Roasted Milanese Salad

Menu Part: 
Salad
Cuisine Type: 
Italian
Serves: 
24

Potatoes tossed and roasted with artichoke hearts, carrots, red peppers and zucchini, paired with a lemon/chicken broth, is served over a bed of mixed baby greens.

Ingredients

1⁄2 cup olive oil
1⁄3 cup garlic, minced
2 tbsp. salt
8 lb. small red potatoes, sliced 3⁄8-in. thick
4 lb. carrots, sliced 3⁄8-in. thick on the bias
1 qt. artichoke canned hearts, drained, quartered
2 1⁄2 qt. red bell peppers, large dice
1 1⁄2 qt. zucchini, sliced 1⁄2-in. thick
1 1⁄2 cups lemon juice
2 tbsp. lemon rind
1 1⁄2 cups chicken stock
1 qt. olives, whole
1 cup basil, minced
1⁄4 cup oregano
1 1⁄2 gal. mixed baby greens

Steps

1. In a bowl, whisk together olive oil, garlic and salt.

2. Place potatoes in a shallow pan and toss with half the oil mixture. Roast at 500° F. for 15 min. Add carrot, artichokes and remaining oil; toss. Continue roasting 15 min. Stir in peppers and zucchini and roast another 10 min. or until vegetables are tender and lightly browned.

3. In a bowl, whisk together juice, rind and broth. Pour over vegetable mixture and toss with olives, basil and oregano. Serve over greens.

More From FoodService Director

Sponsored Content
Roasted Beet Salad Pickled Blueberries
From Blueberry Council.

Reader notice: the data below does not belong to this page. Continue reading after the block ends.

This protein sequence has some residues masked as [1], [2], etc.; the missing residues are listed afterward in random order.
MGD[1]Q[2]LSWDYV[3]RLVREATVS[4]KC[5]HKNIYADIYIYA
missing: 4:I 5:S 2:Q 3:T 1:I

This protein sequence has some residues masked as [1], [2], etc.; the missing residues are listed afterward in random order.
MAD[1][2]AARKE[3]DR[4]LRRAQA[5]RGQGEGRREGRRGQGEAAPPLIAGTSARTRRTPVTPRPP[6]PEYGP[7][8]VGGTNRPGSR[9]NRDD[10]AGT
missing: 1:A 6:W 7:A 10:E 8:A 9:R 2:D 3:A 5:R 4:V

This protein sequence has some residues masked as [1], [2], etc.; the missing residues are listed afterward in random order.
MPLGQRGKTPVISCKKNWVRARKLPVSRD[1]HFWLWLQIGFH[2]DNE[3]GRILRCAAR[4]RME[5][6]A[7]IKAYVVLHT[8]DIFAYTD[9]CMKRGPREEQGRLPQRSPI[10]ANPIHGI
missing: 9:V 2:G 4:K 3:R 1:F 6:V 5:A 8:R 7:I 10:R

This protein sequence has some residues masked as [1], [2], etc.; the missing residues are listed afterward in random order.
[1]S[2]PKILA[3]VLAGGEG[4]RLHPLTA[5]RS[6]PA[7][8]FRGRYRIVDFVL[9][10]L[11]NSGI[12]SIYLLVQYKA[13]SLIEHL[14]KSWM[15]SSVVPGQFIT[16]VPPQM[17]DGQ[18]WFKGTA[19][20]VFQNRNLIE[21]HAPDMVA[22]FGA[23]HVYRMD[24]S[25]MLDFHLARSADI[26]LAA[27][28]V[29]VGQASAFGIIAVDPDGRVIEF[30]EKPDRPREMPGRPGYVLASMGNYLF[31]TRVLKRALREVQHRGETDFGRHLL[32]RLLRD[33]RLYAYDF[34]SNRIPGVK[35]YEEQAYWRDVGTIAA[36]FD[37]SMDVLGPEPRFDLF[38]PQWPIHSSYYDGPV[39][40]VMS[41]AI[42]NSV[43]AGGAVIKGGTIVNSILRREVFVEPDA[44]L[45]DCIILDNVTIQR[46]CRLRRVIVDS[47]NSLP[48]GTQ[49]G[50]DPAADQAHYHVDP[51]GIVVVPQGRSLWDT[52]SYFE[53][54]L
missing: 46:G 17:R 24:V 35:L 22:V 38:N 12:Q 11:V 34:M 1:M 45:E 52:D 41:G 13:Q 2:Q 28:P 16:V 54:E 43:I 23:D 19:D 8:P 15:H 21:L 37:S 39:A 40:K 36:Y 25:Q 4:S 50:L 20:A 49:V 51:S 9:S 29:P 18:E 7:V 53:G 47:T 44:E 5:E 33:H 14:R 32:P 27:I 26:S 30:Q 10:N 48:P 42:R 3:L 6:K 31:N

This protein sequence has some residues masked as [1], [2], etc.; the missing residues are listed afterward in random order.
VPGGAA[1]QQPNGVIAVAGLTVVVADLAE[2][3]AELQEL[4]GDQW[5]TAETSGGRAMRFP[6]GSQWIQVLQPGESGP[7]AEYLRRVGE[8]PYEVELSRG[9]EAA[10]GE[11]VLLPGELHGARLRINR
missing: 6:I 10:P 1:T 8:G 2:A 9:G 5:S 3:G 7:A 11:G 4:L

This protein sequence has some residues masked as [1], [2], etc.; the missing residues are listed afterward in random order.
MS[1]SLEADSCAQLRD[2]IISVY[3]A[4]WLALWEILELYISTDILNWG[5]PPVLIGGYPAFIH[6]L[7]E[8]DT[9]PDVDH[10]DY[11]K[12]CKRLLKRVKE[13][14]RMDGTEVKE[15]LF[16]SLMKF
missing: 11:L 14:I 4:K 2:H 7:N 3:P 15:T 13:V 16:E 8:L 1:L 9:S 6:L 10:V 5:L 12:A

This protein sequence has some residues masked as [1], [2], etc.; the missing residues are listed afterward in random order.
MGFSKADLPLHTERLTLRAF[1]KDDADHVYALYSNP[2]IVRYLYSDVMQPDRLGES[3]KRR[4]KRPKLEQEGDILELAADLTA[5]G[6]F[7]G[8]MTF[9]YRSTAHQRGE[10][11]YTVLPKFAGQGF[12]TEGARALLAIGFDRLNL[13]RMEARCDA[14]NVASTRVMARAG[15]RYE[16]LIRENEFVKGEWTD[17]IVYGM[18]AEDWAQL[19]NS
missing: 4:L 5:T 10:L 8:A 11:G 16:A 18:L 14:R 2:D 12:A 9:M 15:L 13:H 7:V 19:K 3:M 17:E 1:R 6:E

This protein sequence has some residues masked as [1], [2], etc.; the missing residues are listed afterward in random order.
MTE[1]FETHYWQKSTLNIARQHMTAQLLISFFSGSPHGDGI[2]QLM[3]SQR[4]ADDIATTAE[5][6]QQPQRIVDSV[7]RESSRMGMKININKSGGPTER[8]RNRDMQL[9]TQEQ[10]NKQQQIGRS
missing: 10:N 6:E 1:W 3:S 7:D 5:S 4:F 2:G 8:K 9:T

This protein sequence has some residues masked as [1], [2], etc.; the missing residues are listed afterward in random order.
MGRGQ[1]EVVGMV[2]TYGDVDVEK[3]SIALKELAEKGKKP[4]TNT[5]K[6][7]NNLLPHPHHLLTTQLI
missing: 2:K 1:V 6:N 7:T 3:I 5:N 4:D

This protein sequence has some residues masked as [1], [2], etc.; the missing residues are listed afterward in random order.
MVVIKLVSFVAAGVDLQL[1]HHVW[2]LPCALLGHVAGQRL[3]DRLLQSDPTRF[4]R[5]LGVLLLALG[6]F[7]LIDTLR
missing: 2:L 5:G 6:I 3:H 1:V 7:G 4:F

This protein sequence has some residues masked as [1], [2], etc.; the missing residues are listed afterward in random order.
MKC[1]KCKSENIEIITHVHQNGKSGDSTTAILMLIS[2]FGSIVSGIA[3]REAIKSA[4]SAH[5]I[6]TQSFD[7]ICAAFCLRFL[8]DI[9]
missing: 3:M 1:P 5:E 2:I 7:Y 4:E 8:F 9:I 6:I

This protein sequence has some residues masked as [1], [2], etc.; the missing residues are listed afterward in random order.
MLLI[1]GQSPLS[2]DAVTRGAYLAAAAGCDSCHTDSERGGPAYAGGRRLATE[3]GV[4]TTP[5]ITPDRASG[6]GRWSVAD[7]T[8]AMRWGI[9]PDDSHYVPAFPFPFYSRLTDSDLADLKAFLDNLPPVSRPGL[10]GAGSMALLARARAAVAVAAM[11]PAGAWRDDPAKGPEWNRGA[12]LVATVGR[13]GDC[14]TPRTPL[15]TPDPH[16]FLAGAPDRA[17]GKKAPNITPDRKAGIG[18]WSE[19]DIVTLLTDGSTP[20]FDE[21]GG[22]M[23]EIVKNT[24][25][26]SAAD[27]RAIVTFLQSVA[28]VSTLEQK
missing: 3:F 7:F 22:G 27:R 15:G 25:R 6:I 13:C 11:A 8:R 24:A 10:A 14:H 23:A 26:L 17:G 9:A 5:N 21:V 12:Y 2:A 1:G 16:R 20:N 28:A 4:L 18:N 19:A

What’s trending in the culinary world? The basics! According to the NRA, diners today are craving authenticity, simplicity and freshness on menus. But basic ingredients don’t have to lead to boring menu options.

It’s easy to fall into the latest craze to capture consumer attention and drive sales. But we’ve learned it’s not always about novelty. Instilling a feeling of nostalgia and familiarity by using well-known and well-loved ingredients in new, experimental dishes can lead to an increase in adventurous dining decisions, while staying in your customers’...

Menu Development
craft beer flight
A draw for happy hour...

San Francisco restaurateur Charles Phan plans to serve beer and wine, and depending on liquor licensing, perhaps cocktails as well. “For faculty and staff on campus, it will be a really wonderful place to come to and have a glass of wine,” Wolch says. “Right now, we have The Faculty Club bar, which is a very historic spot, but this is going to be much more contemporary.”

And for morning coffee...

Phan’s plan for made-to-order coffee is bound to be a boon for both faculty and students. “We’ll have a brand-new espresso machine,” Phan says. Wolch adds, “Most...

Ideas and Innovation
chicken herbs

We make and broadcast short YouTube videos on TV monitors to educate our customers about cooking techniques, like how to cut up a chicken or what herbs and spices go well together. The monitors also are used to display daily menus, nutritional and allergen information, upcoming foodservice events and local weather forecasts.

Managing Your Business
wurster west may 2016

At a nearly 150-year-old university, every stone column and classroom has treasured stories to tell. But with that history come the logistical challenges of operating in outdated spaces—especially for foodservice. Such is the case at University of California at Berkeley, where longtime cafe Ramona’s in Wurster Hall closed in March to make way for an updated, as-yet unnamed concept.

With little more than a steam table and coolers, Ramona’s was limited by its lack of ventilation. And, as a former classroom space, it never was intended to function for foodservice, says Jennifer Wolch...

FSD Resources